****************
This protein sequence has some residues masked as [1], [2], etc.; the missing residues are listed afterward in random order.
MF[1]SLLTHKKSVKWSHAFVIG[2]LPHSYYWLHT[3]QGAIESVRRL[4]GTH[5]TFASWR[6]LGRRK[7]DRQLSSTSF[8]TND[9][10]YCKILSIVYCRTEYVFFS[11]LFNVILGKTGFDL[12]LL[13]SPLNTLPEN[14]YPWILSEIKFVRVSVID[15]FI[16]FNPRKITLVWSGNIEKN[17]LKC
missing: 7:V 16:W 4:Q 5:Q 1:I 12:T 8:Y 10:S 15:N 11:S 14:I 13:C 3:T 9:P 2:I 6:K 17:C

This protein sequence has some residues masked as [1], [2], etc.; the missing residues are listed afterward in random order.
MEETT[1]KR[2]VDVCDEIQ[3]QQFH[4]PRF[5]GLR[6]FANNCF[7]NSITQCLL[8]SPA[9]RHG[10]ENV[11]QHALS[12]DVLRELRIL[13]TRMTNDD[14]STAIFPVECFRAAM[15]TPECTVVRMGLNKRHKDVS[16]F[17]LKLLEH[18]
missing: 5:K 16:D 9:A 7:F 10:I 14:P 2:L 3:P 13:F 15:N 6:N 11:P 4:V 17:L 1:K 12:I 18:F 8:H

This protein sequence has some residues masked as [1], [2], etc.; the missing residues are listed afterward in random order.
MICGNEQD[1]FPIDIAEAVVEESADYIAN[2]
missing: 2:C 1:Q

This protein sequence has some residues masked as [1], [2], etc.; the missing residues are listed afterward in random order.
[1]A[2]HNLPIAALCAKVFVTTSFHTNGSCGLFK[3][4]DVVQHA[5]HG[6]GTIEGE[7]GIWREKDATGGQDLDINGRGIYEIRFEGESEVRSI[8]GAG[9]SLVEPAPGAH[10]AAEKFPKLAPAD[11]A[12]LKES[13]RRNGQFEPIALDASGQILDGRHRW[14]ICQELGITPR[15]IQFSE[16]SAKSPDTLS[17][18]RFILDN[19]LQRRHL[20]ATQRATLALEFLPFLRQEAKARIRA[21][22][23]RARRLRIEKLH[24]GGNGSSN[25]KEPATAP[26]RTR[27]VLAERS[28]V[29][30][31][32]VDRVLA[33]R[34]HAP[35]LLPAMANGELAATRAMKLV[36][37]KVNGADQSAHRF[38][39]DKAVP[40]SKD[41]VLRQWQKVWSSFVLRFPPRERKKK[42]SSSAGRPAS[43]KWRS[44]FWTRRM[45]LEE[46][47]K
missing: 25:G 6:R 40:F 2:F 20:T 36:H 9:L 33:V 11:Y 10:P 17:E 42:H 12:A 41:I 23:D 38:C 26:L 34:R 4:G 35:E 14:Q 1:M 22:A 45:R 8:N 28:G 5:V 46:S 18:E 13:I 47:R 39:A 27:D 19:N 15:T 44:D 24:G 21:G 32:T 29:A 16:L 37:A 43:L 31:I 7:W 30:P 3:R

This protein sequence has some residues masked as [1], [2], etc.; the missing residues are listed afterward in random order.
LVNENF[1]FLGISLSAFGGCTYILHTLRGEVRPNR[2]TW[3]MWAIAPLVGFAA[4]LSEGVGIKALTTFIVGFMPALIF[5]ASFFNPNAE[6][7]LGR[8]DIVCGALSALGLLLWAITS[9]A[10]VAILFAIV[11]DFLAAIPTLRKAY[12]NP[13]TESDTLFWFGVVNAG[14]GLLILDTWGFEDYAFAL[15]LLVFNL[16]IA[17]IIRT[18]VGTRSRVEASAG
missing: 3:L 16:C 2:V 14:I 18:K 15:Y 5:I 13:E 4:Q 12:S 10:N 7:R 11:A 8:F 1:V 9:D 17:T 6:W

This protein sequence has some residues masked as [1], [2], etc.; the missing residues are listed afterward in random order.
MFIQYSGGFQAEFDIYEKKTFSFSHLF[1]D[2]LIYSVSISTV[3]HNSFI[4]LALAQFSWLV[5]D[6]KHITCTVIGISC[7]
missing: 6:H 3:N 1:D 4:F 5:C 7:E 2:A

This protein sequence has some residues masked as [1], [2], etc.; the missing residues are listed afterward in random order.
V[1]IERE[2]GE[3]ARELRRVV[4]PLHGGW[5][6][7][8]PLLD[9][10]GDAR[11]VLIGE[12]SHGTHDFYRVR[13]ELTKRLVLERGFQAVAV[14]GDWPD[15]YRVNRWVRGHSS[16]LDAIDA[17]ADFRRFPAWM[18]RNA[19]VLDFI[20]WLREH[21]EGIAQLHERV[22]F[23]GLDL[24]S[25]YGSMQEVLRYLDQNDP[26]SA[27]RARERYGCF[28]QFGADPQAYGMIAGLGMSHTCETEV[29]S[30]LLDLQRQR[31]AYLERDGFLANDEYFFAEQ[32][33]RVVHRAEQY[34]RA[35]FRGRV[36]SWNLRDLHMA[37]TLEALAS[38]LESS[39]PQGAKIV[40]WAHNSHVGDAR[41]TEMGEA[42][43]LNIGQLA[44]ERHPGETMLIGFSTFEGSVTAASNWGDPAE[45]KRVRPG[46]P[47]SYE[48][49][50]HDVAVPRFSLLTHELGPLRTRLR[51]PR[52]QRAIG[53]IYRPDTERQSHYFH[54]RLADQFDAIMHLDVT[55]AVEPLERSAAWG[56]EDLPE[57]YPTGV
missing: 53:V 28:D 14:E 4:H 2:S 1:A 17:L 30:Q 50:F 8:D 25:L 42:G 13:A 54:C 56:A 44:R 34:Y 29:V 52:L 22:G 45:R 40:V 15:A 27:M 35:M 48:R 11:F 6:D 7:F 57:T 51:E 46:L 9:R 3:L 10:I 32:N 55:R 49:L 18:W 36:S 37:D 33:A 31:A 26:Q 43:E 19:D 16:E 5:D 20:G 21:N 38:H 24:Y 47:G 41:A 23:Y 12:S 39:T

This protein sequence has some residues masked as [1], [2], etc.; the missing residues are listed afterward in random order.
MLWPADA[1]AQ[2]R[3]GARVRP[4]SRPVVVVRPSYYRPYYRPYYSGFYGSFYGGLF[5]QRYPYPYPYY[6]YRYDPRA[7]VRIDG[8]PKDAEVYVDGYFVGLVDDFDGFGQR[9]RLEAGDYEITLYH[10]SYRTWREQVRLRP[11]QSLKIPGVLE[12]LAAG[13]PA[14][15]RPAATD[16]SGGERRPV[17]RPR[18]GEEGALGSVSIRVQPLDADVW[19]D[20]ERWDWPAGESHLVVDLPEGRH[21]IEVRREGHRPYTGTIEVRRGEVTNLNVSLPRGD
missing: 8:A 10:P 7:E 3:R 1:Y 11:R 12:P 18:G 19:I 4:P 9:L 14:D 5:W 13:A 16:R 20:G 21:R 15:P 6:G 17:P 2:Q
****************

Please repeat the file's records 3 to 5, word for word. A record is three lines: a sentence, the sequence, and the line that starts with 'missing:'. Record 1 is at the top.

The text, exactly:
This protein sequence has some residues masked as [1], [2], etc.; the missing residues are listed afterward in random order.
MICGNEQD[1]FPIDIAEAVVEESADYIAN[2]
missing: 2:C 1:Q

This protein sequence has some residues masked as [1], [2], etc.; the missing residues are listed afterward in random order.
[1]A[2]HNLPIAALCAKVFVTTSFHTNGSCGLFK[3][4]DVVQHA[5]HG[6]GTIEGE[7]GIWREKDATGGQDLDINGRGIYEIRFEGESEVRSI[8]GAG[9]SLVEPAPGAH[10]AAEKFPKLAPAD[11]A[12]LKES[13]RRNGQFEPIALDASGQILDGRHRW[14]ICQELGITPR[15]IQFSE[16]SAKSPDTLS[17][18]RFILDN[19]LQRRHL[20]ATQRATLALEFLPFLRQEAKARIRA[21][22][23]RARRLRIEKLH[24]GGNGSSN[25]KEPATAP[26]RTR[27]VLAERS[28]V[29][30][31][32]VDRVLA[33]R[34]HAP[35]LLPAMANGELAATRAMKLV[36][37]KVNGADQSAHRF[38][39]DKAVP[40]SKD[41]VLRQWQKVWSSFVLRFPPRERKKK[42]SSSAGRPAS[43]KWRS[44]FWTRRM[45]LEE[46][47]K
missing: 25:G 6:R 40:F 2:F 20:T 36:H 9:L 33:V 11:Y 10:P 17:E 42:H 12:A 41:I 23:D 38:C 26:L 34:R 4:G 35:E 14:Q 1:M 22:A 45:R 8:N 28:G 5:V 46:S 18:E 13:I 47:R 39:A 27:D 19:N 15:T 44:D 24:G 21:G 32:T 29:A 16:L 37:A 43:L 31:I 7:W 30:P 3:R

This protein sequence has some residues masked as [1], [2], etc.; the missing residues are listed afterward in random order.
LVNENF[1]FLGISLSAFGGCTYILHTLRGEVRPNR[2]TW[3]MWAIAPLVGFAA[4]LSEGVGIKALTTFIVGFMPALIF[5]ASFFNPNAE[6][7]LGR[8]DIVCGALSALGLLLWAITS[9]A[10]VAILFAIV[11]DFLAAIPTLRKAY[12]NP[13]TESDTLFWFGVVNAG[14]GLLILDTWGFEDYAFAL[15]LLVFNL[16]IA[17]IIRT[18]VGTRSRVEASAG
missing: 3:L 16:C 2:V 14:I 18:K 15:Y 5:I 13:E 4:Q 12:S 10:N 7:R 11:A 8:F 1:V 9:D 17:T 6:W